Thursday, December 8, 2011

Twhoops! Celebrity Bloopers on Twitter

by Laura Potter

Celebs these days have it so good. They live stylish, fabulous lives and have millions of adoring fans worldwide who pay to buy their music, go to their movies, and promote them into even bigger deals than they already are in popular culture. Social media websites like Facebook and Twitter serve as online platforms for audiences to engage with these stars on a "personal" level...or as personal as it's ever going to get with A-listers. With all the potential wrapped up in these sites, you'd expect celebs to make the most this extra beam of online limelight. Evidently, it's easier said than tweeted.

When a celeb thoughtlessly types out a 160-character-or-less snapshot of his glamorous life, he may not always be thinking about how he has his mass audience literally at his fingertips. If he slips up and angers his fans with so much as one insensitive tweet, his reputation - indeed, his entire career - could take a huge blow. We recently saw this occur in the case of Ashton Kutcher, and many other celebrity Twitterers have made similar slip-ups in the past as well. Calling all clueless celebrities! (i)Pads and pencils at the ready: it's time to take notes on some of the major faux pas and "Twhoops!" moments in celebrity tweeting to come up with a "do"s and "don't”s list for today's celebritwitty population:

#1: The First Lesson Learned from Ashton Kutcher – Stay Well-Informed
Ashton wields so much online influence on sites like Twitter that the LAPD once asked him to tweet about an upcoming closure of the freeway so that L.A. residents would have fair warning. Today, he is lying low, his days of freely posting to his Twitter account a painful repressed memory, as he tries to escape the furious reactions of thousands of Twitter followers to his uninformed post protesting the firing of Penn State coach Joe Paterno. To prevent mishaps like these (especially when your tweets reach over eight million people, as Ashton’s do), it would be highly advisable to gather the facts and think before you tweet.

#2: The Second Lesson Learned from Ashton – Don't Delete the Tweet
Realizing his error, Ashton deleted the offending post but by then it was already too late. In fact, it was the worst thing he could have done, according to TheNextWeb’s West Coast Editor Drew Olanoff in an interview for The Hollywood Reporter. "He misspoke, OK, fine, he's human. The social media mistake was that he deleted the tweet -- then he did apologize, which is great -- then, he erratically wrote that he’s not going to tweet for a while until he had a solution.” What have we learned from Ashton’s gaffe? Don’t shy away from your mistake! Hiding from angry Twitter followers by sweeping the evidence under the rug is not only going to fail epically since the damage has already been done, but also not going to solve any problems. Besides, getting rid of the tweet makes you look like a bit of a coward.

#3: The Final Lesson Learned from Ashton – Own Up When You Screw Up
As Olanoff mentioned, if Ashton did do one thing right in this whole mess, it was to apologize for his insensitive comment in his next tweet. Simply deleting the post and evading public scrutiny entirely without any recognition of his wrongdoing would have been even more condemning for Ashton. He showed that he at least cared about his mistake, which allowed for a slightly more graceful retreat from Twitter than if he had just up and left.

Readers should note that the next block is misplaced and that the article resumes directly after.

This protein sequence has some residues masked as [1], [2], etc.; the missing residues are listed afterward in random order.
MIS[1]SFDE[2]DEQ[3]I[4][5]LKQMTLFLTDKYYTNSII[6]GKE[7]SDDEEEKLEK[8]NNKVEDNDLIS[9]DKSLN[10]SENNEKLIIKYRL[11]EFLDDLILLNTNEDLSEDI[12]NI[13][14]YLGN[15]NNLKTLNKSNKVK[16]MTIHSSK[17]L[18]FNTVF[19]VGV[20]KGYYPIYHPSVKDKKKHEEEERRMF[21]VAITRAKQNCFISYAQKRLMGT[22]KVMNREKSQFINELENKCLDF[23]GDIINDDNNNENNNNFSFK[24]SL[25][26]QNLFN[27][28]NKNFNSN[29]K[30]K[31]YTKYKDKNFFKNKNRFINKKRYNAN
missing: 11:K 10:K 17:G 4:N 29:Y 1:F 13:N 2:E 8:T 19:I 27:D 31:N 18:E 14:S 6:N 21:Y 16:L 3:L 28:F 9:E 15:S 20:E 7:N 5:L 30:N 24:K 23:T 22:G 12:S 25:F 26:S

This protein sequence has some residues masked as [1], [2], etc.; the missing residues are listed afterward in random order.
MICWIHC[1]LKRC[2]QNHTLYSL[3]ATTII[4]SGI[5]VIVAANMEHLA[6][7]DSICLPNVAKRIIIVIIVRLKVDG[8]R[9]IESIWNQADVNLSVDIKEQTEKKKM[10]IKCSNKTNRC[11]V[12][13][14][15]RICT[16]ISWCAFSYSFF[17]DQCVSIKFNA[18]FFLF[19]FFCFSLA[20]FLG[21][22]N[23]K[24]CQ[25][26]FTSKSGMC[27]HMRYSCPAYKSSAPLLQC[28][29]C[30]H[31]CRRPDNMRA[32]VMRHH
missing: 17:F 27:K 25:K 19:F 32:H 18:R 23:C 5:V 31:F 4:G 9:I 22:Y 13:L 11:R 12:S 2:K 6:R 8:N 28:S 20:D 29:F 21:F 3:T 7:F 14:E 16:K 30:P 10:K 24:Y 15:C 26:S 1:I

#4: The Lesson Learned from Kanye West – Imma Do Me
Huh? Kanye, really? Yes, my doubting readers, Kanye has something of value to teach us as well. This lesson might be better entitled "Kanye West vs. The World." Kanye is one of those rare examples where outlandish, rude Twitter posts (not to mention similar behavioral tendencies in his day-to-day life) work to his advantage. For example, after a Today Show interview with Matt Lauer left Kanye feeling ambushed, the infamous rapper cancelled an upcoming performance and took refuge in Twitter, accusing the show of being a "set up." He's also tweeted that superstars like Lily Allen or Britney Spears are, in fact, "gold diggers." Except for his one really badly received blunder at the 2009 VMA's when he simultaneously offended Taylor Swift and most of the planet, Kanye has remained a highly successful rap artist. He recovered from that mistake by apologizing to the wronged party, but unlike most celebrities, Kanye is usually accepted by both his fans and his haters as a ridiculous persona from whom such behavior is accepted, even if it is not acceptable.

However, if you're not Kanye West, you should probably play it a bit safer on the social networking site. Twitter has the potential for promotion and happy fan-celebrity interactions, but careless tweets can also cause a great deal of damage. While Ashton’s story cautions us, Kanye reminds us that it is okay to be ourselves online. Whether you are an infamous celebrity or just another average Joe trying to make your way through cyberspace, maintaining your voice as a Twitter or other social networking site user is key for a successful experience. Cross as many lines as you like (it’s clearly working for Kanye) but make sure you do so consciously and responsibly.

1 comment:

tom sheepandgoats said...

Here is an article I came across entitled: "Why Joe Paterno should sue for libel and journalists should lose their jobs."

It may be that Ashton was onto something with his initial tweet and should have stuck to his guns, rather than wilting when his writing proved unpopular.